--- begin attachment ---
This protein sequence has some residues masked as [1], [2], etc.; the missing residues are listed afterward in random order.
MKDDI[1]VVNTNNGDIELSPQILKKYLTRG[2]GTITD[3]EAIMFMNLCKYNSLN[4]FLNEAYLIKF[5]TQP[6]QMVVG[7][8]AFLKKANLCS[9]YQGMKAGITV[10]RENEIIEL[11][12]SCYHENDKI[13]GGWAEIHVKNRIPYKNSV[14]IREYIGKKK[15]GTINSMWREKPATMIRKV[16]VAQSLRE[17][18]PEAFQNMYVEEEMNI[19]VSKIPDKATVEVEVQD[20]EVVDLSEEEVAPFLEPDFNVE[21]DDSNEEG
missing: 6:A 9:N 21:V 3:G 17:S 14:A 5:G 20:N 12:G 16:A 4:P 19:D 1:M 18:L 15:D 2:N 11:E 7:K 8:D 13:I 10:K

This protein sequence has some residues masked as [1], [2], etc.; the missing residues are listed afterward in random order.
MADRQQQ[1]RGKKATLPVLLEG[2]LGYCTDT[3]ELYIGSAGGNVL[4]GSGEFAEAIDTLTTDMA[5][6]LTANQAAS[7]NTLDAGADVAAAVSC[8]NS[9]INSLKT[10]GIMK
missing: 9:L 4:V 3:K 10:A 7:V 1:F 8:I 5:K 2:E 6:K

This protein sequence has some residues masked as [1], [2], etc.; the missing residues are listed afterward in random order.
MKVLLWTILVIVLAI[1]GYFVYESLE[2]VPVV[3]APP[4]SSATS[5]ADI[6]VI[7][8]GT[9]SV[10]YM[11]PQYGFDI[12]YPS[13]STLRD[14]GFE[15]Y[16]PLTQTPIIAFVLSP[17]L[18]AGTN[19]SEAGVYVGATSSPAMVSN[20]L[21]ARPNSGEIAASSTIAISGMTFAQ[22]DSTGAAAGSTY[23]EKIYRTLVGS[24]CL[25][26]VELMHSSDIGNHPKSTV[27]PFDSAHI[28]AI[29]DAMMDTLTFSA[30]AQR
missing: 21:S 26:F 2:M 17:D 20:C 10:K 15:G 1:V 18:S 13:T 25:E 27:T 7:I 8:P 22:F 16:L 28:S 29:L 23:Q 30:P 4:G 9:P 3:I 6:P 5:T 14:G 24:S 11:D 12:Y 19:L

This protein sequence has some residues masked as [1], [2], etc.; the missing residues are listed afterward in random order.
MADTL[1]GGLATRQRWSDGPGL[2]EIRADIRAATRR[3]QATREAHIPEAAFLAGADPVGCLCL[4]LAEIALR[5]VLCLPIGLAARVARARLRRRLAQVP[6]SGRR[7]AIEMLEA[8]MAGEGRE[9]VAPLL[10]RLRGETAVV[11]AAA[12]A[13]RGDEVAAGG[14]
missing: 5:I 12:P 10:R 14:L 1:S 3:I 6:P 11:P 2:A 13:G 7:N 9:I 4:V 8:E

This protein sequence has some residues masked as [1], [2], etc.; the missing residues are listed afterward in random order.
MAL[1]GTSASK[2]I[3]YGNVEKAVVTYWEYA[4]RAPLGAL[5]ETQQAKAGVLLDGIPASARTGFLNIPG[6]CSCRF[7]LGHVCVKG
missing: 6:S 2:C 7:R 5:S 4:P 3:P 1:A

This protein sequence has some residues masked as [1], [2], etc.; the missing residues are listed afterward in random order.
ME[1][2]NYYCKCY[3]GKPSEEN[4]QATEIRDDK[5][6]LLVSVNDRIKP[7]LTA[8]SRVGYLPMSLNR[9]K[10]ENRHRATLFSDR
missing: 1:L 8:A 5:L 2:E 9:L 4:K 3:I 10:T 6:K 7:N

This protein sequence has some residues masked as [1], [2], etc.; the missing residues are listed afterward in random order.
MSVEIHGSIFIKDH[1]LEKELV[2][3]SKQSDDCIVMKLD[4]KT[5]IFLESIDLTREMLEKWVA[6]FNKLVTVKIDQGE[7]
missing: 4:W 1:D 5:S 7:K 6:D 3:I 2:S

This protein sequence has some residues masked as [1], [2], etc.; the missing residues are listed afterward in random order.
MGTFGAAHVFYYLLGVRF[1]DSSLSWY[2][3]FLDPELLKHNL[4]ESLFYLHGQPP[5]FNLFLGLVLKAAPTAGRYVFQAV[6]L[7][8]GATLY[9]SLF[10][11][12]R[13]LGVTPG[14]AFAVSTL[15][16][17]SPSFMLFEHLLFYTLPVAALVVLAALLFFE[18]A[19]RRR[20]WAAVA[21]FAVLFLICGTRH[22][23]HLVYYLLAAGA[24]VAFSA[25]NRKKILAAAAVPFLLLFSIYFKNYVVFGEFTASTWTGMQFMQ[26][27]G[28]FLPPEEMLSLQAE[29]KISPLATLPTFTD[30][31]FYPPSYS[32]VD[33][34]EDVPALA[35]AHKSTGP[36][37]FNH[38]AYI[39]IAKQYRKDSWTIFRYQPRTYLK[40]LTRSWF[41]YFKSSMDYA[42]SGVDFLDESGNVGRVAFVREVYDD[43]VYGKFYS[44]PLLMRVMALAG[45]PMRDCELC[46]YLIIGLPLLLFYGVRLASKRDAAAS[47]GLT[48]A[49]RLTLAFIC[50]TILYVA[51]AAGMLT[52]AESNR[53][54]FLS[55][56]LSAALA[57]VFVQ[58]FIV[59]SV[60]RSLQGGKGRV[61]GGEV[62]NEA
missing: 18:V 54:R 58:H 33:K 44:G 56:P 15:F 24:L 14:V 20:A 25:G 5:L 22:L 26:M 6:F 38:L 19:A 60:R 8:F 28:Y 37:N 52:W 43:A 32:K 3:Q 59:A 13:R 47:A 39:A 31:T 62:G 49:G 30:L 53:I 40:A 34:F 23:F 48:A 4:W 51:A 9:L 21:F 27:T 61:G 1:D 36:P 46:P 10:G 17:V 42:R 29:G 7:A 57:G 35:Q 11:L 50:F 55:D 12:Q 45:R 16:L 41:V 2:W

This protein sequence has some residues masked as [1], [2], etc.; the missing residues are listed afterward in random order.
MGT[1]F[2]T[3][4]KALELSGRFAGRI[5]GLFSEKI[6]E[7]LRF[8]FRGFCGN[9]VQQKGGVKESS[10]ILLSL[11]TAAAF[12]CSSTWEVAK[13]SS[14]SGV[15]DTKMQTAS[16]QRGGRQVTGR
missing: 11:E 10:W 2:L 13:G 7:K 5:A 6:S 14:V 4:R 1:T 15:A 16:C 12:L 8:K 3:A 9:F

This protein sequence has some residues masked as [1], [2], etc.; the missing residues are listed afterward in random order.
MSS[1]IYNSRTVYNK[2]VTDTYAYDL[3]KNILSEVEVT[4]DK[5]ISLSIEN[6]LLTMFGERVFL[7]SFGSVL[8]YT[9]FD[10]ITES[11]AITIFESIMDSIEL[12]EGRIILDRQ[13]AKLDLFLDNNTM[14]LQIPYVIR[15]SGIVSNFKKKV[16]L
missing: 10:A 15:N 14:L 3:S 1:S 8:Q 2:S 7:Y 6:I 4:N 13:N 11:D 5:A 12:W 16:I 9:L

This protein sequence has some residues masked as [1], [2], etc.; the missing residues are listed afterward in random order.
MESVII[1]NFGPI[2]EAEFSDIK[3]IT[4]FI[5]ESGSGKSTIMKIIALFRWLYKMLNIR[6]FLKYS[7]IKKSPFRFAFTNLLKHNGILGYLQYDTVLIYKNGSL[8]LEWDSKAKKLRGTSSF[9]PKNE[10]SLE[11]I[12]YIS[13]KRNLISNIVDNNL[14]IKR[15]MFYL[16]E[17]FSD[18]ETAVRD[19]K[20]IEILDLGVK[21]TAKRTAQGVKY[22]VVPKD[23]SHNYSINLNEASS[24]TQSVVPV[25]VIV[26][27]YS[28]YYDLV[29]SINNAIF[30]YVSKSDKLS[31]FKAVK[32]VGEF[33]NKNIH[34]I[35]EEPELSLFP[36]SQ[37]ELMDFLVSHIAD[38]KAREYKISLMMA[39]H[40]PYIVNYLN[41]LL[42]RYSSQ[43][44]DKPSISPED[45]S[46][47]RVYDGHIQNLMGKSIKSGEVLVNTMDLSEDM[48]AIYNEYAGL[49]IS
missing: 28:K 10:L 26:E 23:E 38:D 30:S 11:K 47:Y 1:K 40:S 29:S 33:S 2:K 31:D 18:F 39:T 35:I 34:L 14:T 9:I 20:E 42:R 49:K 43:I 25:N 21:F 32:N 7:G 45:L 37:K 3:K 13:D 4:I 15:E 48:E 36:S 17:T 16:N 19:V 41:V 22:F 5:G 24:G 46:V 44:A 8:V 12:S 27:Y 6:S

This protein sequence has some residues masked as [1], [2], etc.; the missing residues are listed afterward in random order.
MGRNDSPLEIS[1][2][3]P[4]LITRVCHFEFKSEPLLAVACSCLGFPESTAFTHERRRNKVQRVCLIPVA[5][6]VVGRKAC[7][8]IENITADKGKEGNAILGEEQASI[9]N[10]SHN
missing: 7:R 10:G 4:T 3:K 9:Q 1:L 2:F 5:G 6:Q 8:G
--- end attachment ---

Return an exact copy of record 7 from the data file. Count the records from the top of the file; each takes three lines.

This protein sequence has some residues masked as [1], [2], etc.; the missing residues are listed afterward in random order.
MSVEIHGSIFIKDH[1]LEKELV[2][3]SKQSDDCIVMKLD[4]KT[5]IFLESIDLTREMLEKWVA[6]FNKLVTVKIDQGE[7]
missing: 4:W 1:D 5:S 7:K 6:D 3:I 2:S